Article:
The Showcase always ends with laughter mixed with tears. Thanks to all the Symphony musicians and partners, and to Director of Community Programs Maureen Byrne. How do you make St. Louis a better place? Stick with these folks.

Fierce Beauty

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April is the cruelest month. In the warmth of a Russian summer, not unlike how St. Louis feels today, Dmitry Shostakovich began what was to become his Eighth Symphony. This was to be a patriotic symphony, celebrating a turn in World War II as Soviet forces began to rout the German army and send it into a panicked retreat.

Dmitry Shostakovich

Dmitry Shostakovich

The Eighth also followed the international success of Shostakovich’s Seventh Symphony, “Leningrad,” in 1942. When the Seventh was premiered in Leningrad, Russian artillery fired upon German forces near the city to ensure silence during the performance. A rag-tag orchestra played the vigorous work, although the musicians were weak from hunger as a result of the German siege. The “Leningrad” Symphony became a symbol of Russian resilience and Shostakovich was acclaimed world wide. An illustration of the composer, dressed in a fireman’s helmet, appeared on the cover of Time.

His Eighth, then, would be a “Victory” Symphony. Shostakovich set to work in the summer of 1943, made a few introductory attempts, and stopped.

Who would write for the millions dead? The dead beneath the Russian soil, and so many more dead that had not been buried. What from their silence could be made into music? Just as spring comes with the celebration of resurrection, of “lilacs out of the dead land,” as T. S. Eliot wrote it, victory comes out of the struggles of those who fell and did not rise again.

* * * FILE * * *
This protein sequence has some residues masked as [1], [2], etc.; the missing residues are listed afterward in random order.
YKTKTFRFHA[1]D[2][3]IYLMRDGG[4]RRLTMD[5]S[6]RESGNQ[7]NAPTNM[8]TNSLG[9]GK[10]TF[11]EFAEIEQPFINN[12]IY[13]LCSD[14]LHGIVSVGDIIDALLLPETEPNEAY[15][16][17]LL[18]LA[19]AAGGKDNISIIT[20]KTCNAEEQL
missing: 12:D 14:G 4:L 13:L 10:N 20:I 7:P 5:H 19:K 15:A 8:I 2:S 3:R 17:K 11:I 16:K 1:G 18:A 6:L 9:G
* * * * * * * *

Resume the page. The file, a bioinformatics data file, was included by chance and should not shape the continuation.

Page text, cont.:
Shostakovich wrote his Eighth Symphony for those who died and those who survived. A fierce beauty will be heard at Powell Hall when the St. Louis Symphony performs it April 10-11.

Making Mayhem, Baroque and Otherwise

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Roger Kaza would be the first one to say he’s no Mozart, but he led a St. Louis Symphony ensemble from the harpsichord with Mozartean aplomb Monday night at the Hett on the McKendree University campus.

Left to right: David DeRiso, Roger Kaza and Alvin McCall at the Hett

Left to right: David DeRiso, Roger Kaza and Alvin McCall at the Hett

Next up on orchestra “vacation week” is the SymphonyCares Showcase. Tuesday afternoon I was lucky enough to watch Angie Smart and Claire “The Clown” Wedemeyer rehearse their Showcase skit. They have the entire Powell Hall stage to make mayhem Wednesday night. They usually have the space of a child’s hospital room.

Angie Smart and Claire "The Clown" Wedemeyer in their usual performance environment

Angie Smart and Claire “The Clown” Wedemeyer in their usual performance environment